In Tennessee, Columbus Day comes with an asterisk. The state’s official holiday observance calendar reads that Columbus Day is the second Monday of October, or "at the governor's discretion, Columbus Day may be observed the Friday after Thanksgiving."

9. Which states don't celebrate Columbus Day?

In Hawaii, the second Monday of October is known as Discoverer’s Day, "in recognition of the Polynesian discoverers of the Hawaiian Islands, provided that this day is not and shall not be construed to be a state holiday," KHON2 writes. According to the Pew Research Center, only 21 states treated Columbus Day as a paid state holiday in 2013. South Dakota, New Mexico, Maine, and the District of Columbia celebrate Native Americans Day or Indigenous People's Day as a paid holiday. Several cities, like San Francisco and Cincinnati, celebrate Indigenous People's Day.

10. How do other places around the world celebrate Columbus Day?

In Italy, Columbus Day (or Giornata nazionale di Cristoforo Colombo) is listed as one of the national or international days of celebration and is still on October 12, but it's not a public holiday. Some countries have chosen to observe anti-Columbus holidays like the Day of the Indigenous Resistance in Venezuela and Nicaragua, Pan American Day in Belize, and the Day of Respect for Cultural Diversity in Argentina.

The Hallmark Channel’s First-Ever ‘Christmas Con’ Is Comin’ to Town

macniak/iStock via Getty Images
macniak/iStock via Getty Images

Bookworms have Book Con, comic lovers have Comic Con, and now, courtesy of the Hallmark Channel, Christmas fanatics will finally get the gift they’ve surely written to Santa about more than a few times: Christmas Con.

News 12 New Jersey reports that the festive convention will take place at the New Jersey Convention and Exposition Center in Edison from November 8 through November 10.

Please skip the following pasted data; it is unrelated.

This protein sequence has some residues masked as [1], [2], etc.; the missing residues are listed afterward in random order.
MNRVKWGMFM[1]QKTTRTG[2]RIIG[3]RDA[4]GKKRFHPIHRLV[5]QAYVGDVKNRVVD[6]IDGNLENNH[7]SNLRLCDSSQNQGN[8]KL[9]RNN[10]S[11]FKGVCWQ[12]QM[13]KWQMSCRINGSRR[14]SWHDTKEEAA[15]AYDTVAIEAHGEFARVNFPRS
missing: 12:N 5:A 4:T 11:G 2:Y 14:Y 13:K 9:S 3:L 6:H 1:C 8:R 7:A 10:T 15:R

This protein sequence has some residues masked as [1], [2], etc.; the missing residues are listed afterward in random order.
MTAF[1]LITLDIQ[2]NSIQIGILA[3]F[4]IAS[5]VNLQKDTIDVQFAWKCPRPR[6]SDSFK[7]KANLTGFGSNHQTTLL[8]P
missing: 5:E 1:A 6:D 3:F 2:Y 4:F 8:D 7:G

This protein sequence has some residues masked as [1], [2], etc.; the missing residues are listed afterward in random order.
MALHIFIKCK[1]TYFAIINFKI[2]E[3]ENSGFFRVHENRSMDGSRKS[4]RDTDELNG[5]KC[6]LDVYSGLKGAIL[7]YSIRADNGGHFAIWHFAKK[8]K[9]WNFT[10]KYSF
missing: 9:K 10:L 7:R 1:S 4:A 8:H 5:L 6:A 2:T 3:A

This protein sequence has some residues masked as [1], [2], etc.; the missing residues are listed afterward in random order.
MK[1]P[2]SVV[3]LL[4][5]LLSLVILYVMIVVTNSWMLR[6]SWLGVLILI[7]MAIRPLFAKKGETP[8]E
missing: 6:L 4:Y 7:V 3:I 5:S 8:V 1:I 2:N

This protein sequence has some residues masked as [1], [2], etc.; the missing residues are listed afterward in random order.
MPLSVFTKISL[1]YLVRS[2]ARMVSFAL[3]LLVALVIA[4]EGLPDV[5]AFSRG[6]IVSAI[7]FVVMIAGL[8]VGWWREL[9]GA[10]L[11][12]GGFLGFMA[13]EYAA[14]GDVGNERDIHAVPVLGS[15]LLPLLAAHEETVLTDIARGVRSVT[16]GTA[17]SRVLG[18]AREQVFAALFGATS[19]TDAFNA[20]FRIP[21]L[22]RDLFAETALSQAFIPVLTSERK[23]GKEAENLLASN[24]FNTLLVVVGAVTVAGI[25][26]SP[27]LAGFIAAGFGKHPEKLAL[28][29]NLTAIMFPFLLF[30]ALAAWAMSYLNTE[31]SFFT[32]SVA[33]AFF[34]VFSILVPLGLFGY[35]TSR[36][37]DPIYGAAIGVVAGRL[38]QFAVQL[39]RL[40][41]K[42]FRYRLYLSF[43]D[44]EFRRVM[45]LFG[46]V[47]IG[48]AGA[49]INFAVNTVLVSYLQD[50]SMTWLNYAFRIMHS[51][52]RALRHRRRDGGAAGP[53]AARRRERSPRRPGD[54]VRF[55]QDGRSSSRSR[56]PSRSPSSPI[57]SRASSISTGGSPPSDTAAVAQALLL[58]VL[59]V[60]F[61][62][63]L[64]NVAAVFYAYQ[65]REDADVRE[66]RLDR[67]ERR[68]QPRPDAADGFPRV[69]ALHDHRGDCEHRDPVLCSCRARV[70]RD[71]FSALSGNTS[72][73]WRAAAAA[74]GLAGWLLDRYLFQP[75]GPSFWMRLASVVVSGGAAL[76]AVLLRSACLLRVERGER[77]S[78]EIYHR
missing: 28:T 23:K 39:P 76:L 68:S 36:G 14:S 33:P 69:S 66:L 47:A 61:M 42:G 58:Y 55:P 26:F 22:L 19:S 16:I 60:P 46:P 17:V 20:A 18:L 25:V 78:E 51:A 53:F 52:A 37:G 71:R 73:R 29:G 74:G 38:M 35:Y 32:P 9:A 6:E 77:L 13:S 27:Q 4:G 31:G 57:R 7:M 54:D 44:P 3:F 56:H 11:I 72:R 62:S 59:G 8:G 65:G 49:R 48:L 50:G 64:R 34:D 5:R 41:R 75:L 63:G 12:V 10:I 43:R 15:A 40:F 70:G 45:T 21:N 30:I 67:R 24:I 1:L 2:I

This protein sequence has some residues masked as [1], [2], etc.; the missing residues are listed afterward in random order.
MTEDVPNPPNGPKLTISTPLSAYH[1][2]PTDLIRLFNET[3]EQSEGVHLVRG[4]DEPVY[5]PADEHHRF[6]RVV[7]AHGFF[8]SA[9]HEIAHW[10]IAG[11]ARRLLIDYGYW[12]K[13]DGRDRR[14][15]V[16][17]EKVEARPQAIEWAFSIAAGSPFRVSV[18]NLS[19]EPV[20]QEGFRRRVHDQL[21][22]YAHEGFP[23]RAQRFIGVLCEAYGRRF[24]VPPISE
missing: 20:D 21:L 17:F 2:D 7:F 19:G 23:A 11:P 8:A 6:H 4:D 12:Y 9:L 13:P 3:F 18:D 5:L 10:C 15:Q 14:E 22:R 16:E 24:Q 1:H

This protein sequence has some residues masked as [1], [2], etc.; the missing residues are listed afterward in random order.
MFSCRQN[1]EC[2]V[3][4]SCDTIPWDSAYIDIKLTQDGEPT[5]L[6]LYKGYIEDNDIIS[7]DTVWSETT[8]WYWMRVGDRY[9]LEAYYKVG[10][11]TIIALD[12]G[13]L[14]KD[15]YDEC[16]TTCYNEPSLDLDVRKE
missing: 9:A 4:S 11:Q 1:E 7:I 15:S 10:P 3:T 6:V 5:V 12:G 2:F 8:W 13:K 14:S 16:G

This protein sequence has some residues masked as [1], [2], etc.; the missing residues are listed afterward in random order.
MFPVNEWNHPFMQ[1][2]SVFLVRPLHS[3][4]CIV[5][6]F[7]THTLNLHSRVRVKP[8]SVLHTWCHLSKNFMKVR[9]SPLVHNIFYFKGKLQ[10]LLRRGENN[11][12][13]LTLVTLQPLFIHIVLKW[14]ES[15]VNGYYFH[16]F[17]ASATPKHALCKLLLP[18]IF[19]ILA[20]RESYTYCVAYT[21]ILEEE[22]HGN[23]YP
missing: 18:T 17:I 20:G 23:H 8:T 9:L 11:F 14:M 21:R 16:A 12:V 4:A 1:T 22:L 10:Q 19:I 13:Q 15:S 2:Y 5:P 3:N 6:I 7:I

If you binge-watch Hallmark Channel’s schmaltzy feel-good flicks faster than St. Nick scarfs down a giant gingerbread cookie, this is your chance to catch its biggest stars in one decked-out hall. Mean Girls (2004) alum Jonathan Bennett will emcee the convention, The Walking Dead’s Alicia Witt will perform a concert, and panels will include guests like Chad Michael Murray, Melissa Joan Hart, and Bennett’s former Mean Girls co-star Lacey Chabert (who will hopefully be showered with enough candy canes to make up for the time that her character, Gretchen Weiners, got none).

In addition to its celebrity events, Christmas Con will also include a Christmas market with gifts, handmade decorations, and holiday treats. You can also don your most lurid holiday sweater for a chance to win a $500 grand prize in the Ugly Christmas Sweater contest, or bake a gingerbread house fit for a prince in the Gingerbread Wars, which could win you $1000.

If you're hoping to attend, you might have to hunt for resale tickets on social media or third-party sites—the passes are already almost sold out on the official website. If you’re willing to shell out a little extra for a snapshot with romance royalty, most of the stars are offering photo opportunities for around $50.

Looking for a less intense way to welcome the holly, jolly holiday season? Watch the 20 best Christmas movies, Die Hard (1988) and all.

[h/t News 12 New Jersey]